Every customer has one. Good or bad, their path to purchase involves various touchpoints with your business and your brand. Their customer journey is influenced by a multitude of factors including whether they were able to easily find the information they were looking for on your website, your level of engagement and responsiveness on social media, and something as low-tech as the friendliness of your staff.

Yet given its importance, according to a recent study by the Association of National Advertisers (ANA) done in conjunction with McKinsey Consulting and GfK only 13% of companies feel strongly that they understand their customers’ decision journeys and were to focus their marketing. Worse, nearly 50% can’t measure the critical stages of the consumer decision journey.

Gaining Clarity

Before you can build a strategy to make customer journeys a competitive advantage, you need clarity around what your customers value most. And as much as businesses are hyper-focused on digital marketing, one of the biggest drivers also happens to be one of the oldest.

It’s hard to talk about personalization without a reference to the theme song from Cheers (sorry). But pop culture aside, it’s one area where a lot of organizations struggle mightily and it doesn’t have to be. Start with your most basic segments—prospective and existing customers.

Think about each of their journeys and their touchpoints and develop a marketing strategy based on their unique needs. From there, you can create competitive advantage by using your insights to create customized experiences based on what you know about your customers. For example, a local restaurant maintained a database of food allergies of patrons so they could anticipate their dietary needs.

Easy Like Sunday Morning

This should go without saying, but the customer journey should also be incredibly easy and intuitive. In other words, you shouldn’t make your customers jump through a bunch of hoops (especially unnecessary ones) to make a purchase. They have too many other options and that means user experience on the web and beyond is absolutely crucial.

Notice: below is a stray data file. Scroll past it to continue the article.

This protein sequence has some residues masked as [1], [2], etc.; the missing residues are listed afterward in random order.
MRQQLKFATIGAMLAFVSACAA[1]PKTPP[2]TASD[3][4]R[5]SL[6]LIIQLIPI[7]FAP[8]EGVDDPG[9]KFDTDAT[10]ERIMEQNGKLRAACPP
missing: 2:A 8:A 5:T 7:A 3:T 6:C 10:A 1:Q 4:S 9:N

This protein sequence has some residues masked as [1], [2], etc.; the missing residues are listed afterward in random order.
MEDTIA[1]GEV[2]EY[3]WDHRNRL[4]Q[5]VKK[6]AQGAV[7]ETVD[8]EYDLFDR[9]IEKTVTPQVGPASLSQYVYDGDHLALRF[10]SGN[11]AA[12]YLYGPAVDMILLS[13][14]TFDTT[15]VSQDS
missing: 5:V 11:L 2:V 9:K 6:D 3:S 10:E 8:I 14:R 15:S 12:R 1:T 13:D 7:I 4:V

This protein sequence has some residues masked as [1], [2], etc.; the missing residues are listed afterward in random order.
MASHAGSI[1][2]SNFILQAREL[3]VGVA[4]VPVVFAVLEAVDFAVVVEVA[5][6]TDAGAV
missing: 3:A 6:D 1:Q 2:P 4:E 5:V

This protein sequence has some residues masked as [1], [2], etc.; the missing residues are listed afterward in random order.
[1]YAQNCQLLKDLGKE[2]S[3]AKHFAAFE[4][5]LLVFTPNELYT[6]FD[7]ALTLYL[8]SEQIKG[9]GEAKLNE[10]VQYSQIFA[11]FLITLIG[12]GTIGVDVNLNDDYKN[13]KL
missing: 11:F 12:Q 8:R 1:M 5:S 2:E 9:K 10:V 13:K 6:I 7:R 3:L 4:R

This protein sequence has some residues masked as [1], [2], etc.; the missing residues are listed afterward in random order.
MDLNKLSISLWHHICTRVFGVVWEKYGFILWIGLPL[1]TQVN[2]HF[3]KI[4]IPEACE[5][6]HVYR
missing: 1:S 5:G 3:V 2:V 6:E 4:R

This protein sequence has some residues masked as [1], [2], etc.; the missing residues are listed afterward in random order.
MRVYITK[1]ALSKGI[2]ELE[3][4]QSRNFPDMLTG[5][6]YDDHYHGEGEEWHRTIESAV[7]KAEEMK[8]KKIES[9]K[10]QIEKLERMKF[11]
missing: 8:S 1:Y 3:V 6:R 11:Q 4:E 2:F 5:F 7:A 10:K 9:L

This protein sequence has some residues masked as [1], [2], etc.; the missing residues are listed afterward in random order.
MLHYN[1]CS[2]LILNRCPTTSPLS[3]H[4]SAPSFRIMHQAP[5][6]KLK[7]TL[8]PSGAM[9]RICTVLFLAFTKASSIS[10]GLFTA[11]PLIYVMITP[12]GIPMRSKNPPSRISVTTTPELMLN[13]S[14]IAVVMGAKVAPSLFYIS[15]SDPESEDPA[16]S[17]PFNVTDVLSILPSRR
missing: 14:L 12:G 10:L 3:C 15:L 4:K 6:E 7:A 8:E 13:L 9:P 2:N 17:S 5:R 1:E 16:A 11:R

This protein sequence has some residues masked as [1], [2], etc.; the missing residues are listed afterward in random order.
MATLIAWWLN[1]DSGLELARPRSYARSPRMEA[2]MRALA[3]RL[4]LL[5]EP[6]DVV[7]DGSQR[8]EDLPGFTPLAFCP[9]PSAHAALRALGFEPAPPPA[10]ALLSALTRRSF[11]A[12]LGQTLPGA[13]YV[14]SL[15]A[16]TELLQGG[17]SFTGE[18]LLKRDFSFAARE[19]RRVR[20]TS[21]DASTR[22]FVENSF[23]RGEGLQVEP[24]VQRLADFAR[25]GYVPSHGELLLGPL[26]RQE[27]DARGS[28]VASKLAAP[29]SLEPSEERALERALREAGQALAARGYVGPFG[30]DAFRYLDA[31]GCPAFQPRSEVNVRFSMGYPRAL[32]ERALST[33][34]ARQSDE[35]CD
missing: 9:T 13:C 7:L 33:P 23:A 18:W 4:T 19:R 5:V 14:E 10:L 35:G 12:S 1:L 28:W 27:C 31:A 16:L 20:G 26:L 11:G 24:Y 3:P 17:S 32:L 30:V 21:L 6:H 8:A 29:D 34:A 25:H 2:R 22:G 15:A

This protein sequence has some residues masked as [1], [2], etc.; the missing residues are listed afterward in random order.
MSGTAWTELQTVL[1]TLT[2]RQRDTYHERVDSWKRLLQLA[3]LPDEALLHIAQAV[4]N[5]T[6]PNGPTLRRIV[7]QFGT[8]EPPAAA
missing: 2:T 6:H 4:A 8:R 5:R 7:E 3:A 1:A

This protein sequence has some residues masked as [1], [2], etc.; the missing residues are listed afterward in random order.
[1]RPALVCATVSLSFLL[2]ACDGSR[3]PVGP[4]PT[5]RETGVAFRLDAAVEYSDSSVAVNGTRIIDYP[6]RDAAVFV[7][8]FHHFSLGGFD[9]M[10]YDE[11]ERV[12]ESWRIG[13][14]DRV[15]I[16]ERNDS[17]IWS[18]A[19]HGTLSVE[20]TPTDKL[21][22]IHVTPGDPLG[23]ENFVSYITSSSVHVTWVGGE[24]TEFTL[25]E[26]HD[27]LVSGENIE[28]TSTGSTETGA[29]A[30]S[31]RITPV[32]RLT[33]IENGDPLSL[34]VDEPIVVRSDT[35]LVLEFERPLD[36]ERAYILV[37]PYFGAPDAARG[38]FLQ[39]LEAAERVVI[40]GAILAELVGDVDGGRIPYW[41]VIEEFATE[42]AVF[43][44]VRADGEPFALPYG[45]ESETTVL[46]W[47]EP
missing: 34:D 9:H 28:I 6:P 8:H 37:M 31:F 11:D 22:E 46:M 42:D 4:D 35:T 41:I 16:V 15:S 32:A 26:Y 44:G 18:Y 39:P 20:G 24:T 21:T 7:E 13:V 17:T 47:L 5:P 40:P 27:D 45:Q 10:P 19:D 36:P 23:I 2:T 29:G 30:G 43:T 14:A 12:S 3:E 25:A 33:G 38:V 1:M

At least once a quarter, dedicate time to walking through the purchasing process from beginning to end through the eyes of your customer. Identify possible sticking points and areas of improvement. Gather feedback from your customers. Track the impact of any changes on customer satisfaction over time. As an example, think how difficult it is to navigate a website that isn’t mobile friendly. Even something as simple as pulling up a phone number to order pizza from your smartphone can be incredibly difficult. Creating competitive advantage means you want each interaction to be as simple.

Once you’re able to personalize your customer experience and make it as seamless as possible, you then want to do a deep dive into your customer insights to identify opportunities for innovation. Based on your current offerings and your target audience, where might you be able to expand your product or service offerings to better meet their needs?

By looking closely at the data, you’re able to proactively anticipate opportunities that might not otherwise be obvious. This also creates a powerful opportunity to create a dialogue with your customer base as your exploring and testing new ideas which can go a long way towards building brand loyalty.

Consider Every Touchpoint

These certainly aren’t the only factors that can help make customer journeys a competitive advantage but we believe they are three most critical elements based on experience working with clients. As part of our marketing audit process, we look at every touchpoint from the moment a prospective customer initially engages with your business until well after they make a purchase. We start by identifying what information they need to know when and where we might be able simplify customer-company interactions. That starts with the website and typically includes social media, event marketing, sales documents, email follow-up, and contact forms and automated call trees. We then work with management to implement changes and track process against goals.

By investing time into identifying and understanding your customer decision journey how to effectively measure the critical stages along that journey, you can turn a liability into a real opportunity to create value for your customers and your organization. If you’re new to customer journeys, be sure to check out this post to help you get started with customer journey mapping. You can also check out more statistics from the ANA study, “The marketer strikes back.”